///2010 Abstract Details
2010 Abstract Details2018-05-01T17:52:49+00:00

How fast are we? General versus spinal anesthesia for emergency cesarean section

Abstract Number: 34
Abstract Type: Original Research

Joanne Douglas MD FRCPC1 ; Arry Kathirgamanathan MBBChir FRCA2; Jessie Tyler BSc3; Simrat Saran MD4; Roanne Preston MD FRCPC5; Paul Kliffer MD FRCPC6

Introduction: The Royal College of Obstetricians and Gynaecologists (UK) recommend a 30 minute decision-to-delivery time when there is risk to mother or fetus (1). Thus, time to achieve surgical anesthesia should be kept as short as possible. In the absence of a pre-existing labor epidural, general (GA) or spinal anesthesia (SA) can be administered. A prospective randomized controlled trial comparing the two techniques under emergency conditions is unethical. Simulation of emergency scenarios allows anesthetists to practice safe anesthesia. Hence we undertook a simulation based observational study.

Methods: After ethical approval, nineteen consultants and fellows in obstetric anesthesia were evaluated with regards to the speed of induction of GA versus SA. Assumptions that were made were: parturient was healthy with a normal airway and back, anesthetic machine and equipment were checked, standard monitoring was attached, and emergency drugs were drawn up.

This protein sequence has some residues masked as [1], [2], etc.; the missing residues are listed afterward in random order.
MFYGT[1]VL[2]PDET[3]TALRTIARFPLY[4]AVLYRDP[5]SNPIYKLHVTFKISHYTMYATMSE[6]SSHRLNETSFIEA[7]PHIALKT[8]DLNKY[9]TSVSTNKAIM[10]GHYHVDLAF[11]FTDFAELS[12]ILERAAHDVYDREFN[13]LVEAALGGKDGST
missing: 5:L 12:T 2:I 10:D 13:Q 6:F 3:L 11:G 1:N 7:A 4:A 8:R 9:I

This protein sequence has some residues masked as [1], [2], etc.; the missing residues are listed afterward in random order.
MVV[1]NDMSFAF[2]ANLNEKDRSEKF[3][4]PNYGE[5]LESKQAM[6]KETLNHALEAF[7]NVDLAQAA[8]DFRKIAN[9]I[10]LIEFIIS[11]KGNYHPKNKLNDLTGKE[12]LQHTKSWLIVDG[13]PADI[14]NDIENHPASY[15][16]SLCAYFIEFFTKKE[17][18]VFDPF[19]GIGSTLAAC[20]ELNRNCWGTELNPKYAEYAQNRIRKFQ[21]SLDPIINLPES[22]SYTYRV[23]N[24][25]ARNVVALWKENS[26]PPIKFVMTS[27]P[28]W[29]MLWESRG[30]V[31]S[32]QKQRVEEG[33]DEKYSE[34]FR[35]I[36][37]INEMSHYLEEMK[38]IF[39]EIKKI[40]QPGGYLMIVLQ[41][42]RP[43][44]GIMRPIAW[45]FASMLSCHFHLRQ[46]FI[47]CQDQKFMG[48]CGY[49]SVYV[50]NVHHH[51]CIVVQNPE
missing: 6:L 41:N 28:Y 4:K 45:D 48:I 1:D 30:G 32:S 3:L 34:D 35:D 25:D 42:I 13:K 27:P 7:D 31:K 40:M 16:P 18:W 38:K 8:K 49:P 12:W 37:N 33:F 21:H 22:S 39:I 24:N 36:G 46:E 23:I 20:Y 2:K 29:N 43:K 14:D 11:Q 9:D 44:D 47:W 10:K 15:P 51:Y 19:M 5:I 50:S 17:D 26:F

GA was simulated on an airway training manikin (Laerdal, Norway). GA simulation time included: preoxygenation, injection of drugs into an intravenous line, application of cricoid pressure and intubation of the trachea.

SA was performed on a Styrofoam model of the back with a saline bag attached to simulate cerebrospinal fluid. SA time included opening of the SA tray, application of gloves, sterile preparation, drawing up of drugs, local anesthetic infiltration, spinal needle insertion and injection.

Time for GA was from entry of anesthesiologist into the operating room (OR) and finished when they said surgery could start. Time for SA was from entry of anesthesiologist into the OR to end of injection of spinal drugs (simulated). Time to obtain surgical anesthesia cannot be simulated, so it was measured clinically in 100 elective cesarean sections (CS) having SA in the lateral position. End of intrathecal injection to "ready for surgery" time was measured.

Results:

Values are median (range)

Conclusion: Induction of GA for emergency CS is more rapid than SA. The limiting factor in SA is the unpredictable variation in the time taken for the onset of surgical block.

References

(1) Royal College of Obstetricians and Gynaecologists Clinical Effectiveness Support Unit. The Use of Electronic Fetal Monitoring: The Use and Interpretation of Cardiotocography in Intrapartm Fetal Monitoring. Evidence -based Clinical Guideline No 8, London: RCOG Press; 2001.



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